We’re told over and over that the economy is recovering but at the same time wages are being cut, unemployment is remaining high, and prices for everything from rent, gas and bills keep going up. And as a result, more and more workers in the US are struggling just to eat.
Record numbers of us need assistance to even get food on the table. In June, food stamps reached a new record – 46.7 million or roughly 1 in 5 adults, the highest number ever recorded since the program began. Only 13 percent of those on food stamps are unemployed while 47 percent actually have jobs but don’t even make enough to afford food.
Over the years, food stamp benefits have been reduced while the amount of food a family can afford has dramatically decreased. The average amount of assistance comes to about four dollars per day, just over one dollar per meal – hardly enough to live on. Basic necessities, like a loaf of bread or a gallon of milk, are at their highest prices since 2000. To make things worse, Congress is currently debating how deeply it will cut the food stamp program in the next budget.
With all the cuts to the food stamp program, and with record levels of unemployment, many families have to rely on food banks just to scrape by. But the National Food Program that supplies food banks was cut by over 40 percent last year. Many counties, including San Francisco and nine others in California, have been completely cut off from federal funding for food assistance.
So food banks and pantries are overwhelmed, having to turn people away or give less food to more people. This is at a time when donations have fallen because so many people are already tightening their belts. People who used to be the ones donating food now need to get in line.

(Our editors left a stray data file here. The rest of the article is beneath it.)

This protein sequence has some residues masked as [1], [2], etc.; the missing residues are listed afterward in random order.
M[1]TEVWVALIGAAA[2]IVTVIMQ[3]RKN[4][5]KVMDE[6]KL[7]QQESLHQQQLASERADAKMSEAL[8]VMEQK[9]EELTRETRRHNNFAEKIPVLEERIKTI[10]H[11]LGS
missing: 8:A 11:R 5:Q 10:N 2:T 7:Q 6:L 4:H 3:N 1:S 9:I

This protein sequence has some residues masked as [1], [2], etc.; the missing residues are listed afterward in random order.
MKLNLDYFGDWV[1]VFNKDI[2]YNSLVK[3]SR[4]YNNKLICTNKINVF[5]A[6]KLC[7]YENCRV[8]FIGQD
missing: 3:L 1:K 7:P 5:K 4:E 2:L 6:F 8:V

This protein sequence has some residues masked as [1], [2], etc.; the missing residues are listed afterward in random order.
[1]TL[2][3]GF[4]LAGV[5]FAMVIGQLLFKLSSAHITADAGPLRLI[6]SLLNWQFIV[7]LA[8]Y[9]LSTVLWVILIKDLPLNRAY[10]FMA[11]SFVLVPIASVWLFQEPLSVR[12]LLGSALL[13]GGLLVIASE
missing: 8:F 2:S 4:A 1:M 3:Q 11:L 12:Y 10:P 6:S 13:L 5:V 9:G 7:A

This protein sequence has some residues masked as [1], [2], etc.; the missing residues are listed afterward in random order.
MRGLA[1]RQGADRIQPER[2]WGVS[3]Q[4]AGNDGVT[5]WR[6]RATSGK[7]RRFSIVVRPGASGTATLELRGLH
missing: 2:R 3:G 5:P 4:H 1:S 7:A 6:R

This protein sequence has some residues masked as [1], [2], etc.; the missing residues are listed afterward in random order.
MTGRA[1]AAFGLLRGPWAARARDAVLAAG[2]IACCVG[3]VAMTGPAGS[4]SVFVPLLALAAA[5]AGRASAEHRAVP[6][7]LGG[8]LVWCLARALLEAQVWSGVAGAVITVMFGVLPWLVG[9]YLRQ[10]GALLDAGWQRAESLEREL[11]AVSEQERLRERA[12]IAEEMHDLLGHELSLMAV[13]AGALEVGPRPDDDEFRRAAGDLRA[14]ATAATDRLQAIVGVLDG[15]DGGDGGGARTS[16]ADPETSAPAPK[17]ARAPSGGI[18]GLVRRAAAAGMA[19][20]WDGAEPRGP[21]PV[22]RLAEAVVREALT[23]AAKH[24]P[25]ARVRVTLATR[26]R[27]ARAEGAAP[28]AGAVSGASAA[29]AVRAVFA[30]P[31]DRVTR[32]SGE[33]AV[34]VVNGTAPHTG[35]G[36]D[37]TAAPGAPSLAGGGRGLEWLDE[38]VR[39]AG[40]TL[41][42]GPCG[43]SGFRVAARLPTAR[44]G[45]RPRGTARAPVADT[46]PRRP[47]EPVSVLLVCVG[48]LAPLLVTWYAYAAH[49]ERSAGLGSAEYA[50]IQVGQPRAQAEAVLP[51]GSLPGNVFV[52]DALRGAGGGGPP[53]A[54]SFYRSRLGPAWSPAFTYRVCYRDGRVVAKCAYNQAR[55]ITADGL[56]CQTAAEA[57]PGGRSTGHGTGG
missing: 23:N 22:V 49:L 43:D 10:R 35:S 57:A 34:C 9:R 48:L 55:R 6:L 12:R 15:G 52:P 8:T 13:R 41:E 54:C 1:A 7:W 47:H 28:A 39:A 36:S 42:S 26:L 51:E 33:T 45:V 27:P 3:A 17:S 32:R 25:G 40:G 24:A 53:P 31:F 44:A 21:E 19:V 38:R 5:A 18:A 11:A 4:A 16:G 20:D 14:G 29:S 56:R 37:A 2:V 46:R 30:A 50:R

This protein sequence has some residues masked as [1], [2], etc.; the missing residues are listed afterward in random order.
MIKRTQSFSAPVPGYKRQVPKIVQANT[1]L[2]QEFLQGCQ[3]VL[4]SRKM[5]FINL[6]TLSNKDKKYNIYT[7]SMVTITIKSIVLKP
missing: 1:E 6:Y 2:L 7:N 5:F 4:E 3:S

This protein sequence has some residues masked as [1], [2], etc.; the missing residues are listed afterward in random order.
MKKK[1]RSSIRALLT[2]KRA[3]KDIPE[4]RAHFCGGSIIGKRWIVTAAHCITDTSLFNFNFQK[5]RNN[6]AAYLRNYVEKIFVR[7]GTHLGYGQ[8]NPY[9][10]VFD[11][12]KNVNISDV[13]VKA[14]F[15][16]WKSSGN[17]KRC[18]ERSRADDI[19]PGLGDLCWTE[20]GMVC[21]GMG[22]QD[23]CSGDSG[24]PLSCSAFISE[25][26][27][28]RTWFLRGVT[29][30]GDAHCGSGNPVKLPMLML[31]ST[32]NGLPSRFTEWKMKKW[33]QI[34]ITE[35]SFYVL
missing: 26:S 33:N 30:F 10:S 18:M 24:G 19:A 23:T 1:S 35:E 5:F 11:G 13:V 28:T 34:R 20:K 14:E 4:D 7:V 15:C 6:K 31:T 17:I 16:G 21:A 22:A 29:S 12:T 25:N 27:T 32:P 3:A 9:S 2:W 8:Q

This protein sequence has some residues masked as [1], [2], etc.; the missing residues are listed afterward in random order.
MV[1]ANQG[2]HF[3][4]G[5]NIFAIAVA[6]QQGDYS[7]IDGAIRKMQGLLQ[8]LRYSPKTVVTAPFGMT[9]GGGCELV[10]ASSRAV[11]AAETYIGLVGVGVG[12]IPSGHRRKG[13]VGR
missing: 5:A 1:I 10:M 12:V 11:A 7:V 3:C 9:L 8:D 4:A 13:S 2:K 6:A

Receiving food assistance or not, most working families are having a harder time affording food. Food is often seen as the only flexible part of our budgets. We find ways to eat cheaper and less healthy, stretch meals over longer periods of time, or skip meals completely. It’s no surprise that over 16 percent of Americans are considered what is called “food insecure” – those who cannot afford an adequate amount of food to live on.
The rest of the world is even worse off. Over one billion people suffer from chronic hunger and malnutrition, which translates to severe health problems and even death for millions. About one child dies every five seconds from malnutrition – that’s over 2.6 million deaths per year.
This is all happening when there isn’t an actual shortage of food. According to the United Nations, there is more than enough food grown worldwide to feed every person on the planet – actually enough to make everyone overweight. The problem is food isn’t produced to actually feed people. Food is only produced to be sold for a profit, and if a profit can’t be made off of food, then people don’t get to eat it.
Profit determines what crops are grown and what they are used for. If more money can be made producing tobacco or cotton, then acres of land will be destroyed to grow these instead of food. If more money can be made turning corn into ethanol, then food will be turned into fuel. If more money can be made destroying food to keep the prices high, then agriculture companies will do just that.
Worldwide one third of the global supply of food is wasted every year. In the US, it’s even higher with 40 percent of food wasted. This isn’t just big farms – think of every grocery company and restaurant chain that destroys perfectly edible food that they don’t sell.
One billion people shouldn’t go hungry because a corporation won’t make enough money feeding them. Feeding hungry people isn’t even part of the equation. How much more proof could be needed that this economic system is not set up to actually feed people – in fact, it’s not even set up for human beings at all. In this society, food is for profit, not for eating.